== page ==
The first step in the probate process is the filing of an application with the probate court in the county where the decedent lived. You'll ask the court to appoint you as the "personal representative." This puts you in charge of taking inventory of the assets, notifying creditors, paying debts and distributing the assets to the appropriate beneficiaries. Final accounting and distribution of the assets is the last step in the process. You'll need to file a petition with the probate court and request to close the estate. The exact procedure varies among states, but the general requirements are the same.
How It Works
The personal representative appointed by the probate court is responsible for filing the petition for final accounting and distribution. The official name can vary, depending on the state. For example, in Florida it's called a petition for final discharge and accounting.
Final accounting is when the personal representative lets the court know what assets were in the estate, what creditors were paid and how she is going to distribute the remaining assets. This petition must be filed before beneficiaries can receive their share of the assets and the estate is closed. Once the petition is filed and approved, the personal representative divides the assets as determined in the last will and testament or by state succession law, if there is no will.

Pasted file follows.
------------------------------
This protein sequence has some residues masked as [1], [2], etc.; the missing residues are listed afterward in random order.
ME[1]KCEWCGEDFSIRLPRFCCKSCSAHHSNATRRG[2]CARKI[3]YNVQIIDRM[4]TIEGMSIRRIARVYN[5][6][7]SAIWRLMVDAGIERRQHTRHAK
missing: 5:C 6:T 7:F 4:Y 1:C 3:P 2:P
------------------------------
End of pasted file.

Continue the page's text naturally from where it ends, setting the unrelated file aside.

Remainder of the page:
Before you can file the petition, you must administer the estate. Generally, the process requires you to notify creditors that the decedent has passed away. You may also need to publish a notice in the local newspaper. State laws dictate how long you'll need to keep the estate open. In some cases, it's as little as three months; but in other states, it can be a year or more. You must pay creditors before beneficiaries can receive any assets. If the estate doesn't have enough assets to pay the creditors, it's considered an insolvent estate. When assets are limited, state law determines the order in which debts are paid.
Typically, a petition must contain certain elements, such as:
- a statement from the personal representative declaring that he has administered the estate
- proof of all claims paid from the estate
- proof of taxes paid or proof that provisions were made for taxes
- proof of compensation paid to the personal representative, or a statement indicating the amount the representative will receive
- the property remaining in the estate
- a plan detailing all distributions
- funds remaining in the estate for the personal representative to pay expenses related to distributing assets and closing the estate
To ensure you have the correct petition form, you'll need to obtain it directly from the probate court. Some counties use a customized form rather than a standard state-specific form. Visit your local probate court in person or check the website for a blank petition to complete.